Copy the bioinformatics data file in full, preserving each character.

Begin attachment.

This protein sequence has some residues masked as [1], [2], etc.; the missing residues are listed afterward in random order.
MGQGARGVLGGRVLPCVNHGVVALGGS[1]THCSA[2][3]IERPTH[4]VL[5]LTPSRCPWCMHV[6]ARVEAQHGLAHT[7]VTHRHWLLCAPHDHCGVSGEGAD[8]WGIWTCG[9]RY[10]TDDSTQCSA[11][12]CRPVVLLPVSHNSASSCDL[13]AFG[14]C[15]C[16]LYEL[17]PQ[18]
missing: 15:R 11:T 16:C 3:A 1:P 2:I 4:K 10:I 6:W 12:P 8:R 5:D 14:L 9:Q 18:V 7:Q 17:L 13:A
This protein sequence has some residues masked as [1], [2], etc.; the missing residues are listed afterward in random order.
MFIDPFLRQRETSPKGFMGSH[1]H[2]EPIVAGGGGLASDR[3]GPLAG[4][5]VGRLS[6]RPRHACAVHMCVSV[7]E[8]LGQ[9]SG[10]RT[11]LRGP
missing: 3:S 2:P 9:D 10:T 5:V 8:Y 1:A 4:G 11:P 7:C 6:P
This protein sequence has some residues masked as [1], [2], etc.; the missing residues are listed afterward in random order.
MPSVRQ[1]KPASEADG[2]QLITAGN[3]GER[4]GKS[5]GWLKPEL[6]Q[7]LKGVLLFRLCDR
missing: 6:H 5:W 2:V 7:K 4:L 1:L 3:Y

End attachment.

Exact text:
This protein sequence has some residues masked as [1], [2], etc.; the missing residues are listed afterward in random order.
MGQGARGVLGGRVLPCVNHGVVALGGS[1]THCSA[2][3]IERPTH[4]VL[5]LTPSRCPWCMHV[6]ARVEAQHGLAHT[7]VTHRHWLLCAPHDHCGVSGEGAD[8]WGIWTCG[9]RY[10]TDDSTQCSA[11][12]CRPVVLLPVSHNSASSCDL[13]AFG[14]C[15]C[16]LYEL[17]PQ[18]
missing: 15:R 11:T 16:C 3:A 1:P 2:I 4:K 10:I 6:W 12:P 8:R 5:D 14:L 9:Q 18:V 7:Q 17:L 13:A
This protein sequence has some residues masked as [1], [2], etc.; the missing residues are listed afterward in random order.
MFIDPFLRQRETSPKGFMGSH[1]H[2]EPIVAGGGGLASDR[3]GPLAG[4][5]VGRLS[6]RPRHACAVHMCVSV[7]E[8]LGQ[9]SG[10]RT[11]LRGP
missing: 3:S 2:P 9:D 10:T 5:V 8:Y 1:A 4:G 11:P 7:C 6:P
This protein sequence has some residues masked as [1], [2], etc.; the missing residues are listed afterward in random order.
MPSVRQ[1]KPASEADG[2]QLITAGN[3]GER[4]GKS[5]GWLKPEL[6]Q[7]LKGVLLFRLCDR
missing: 6:H 5:W 2:V 7:K 4:L 1:L 3:Y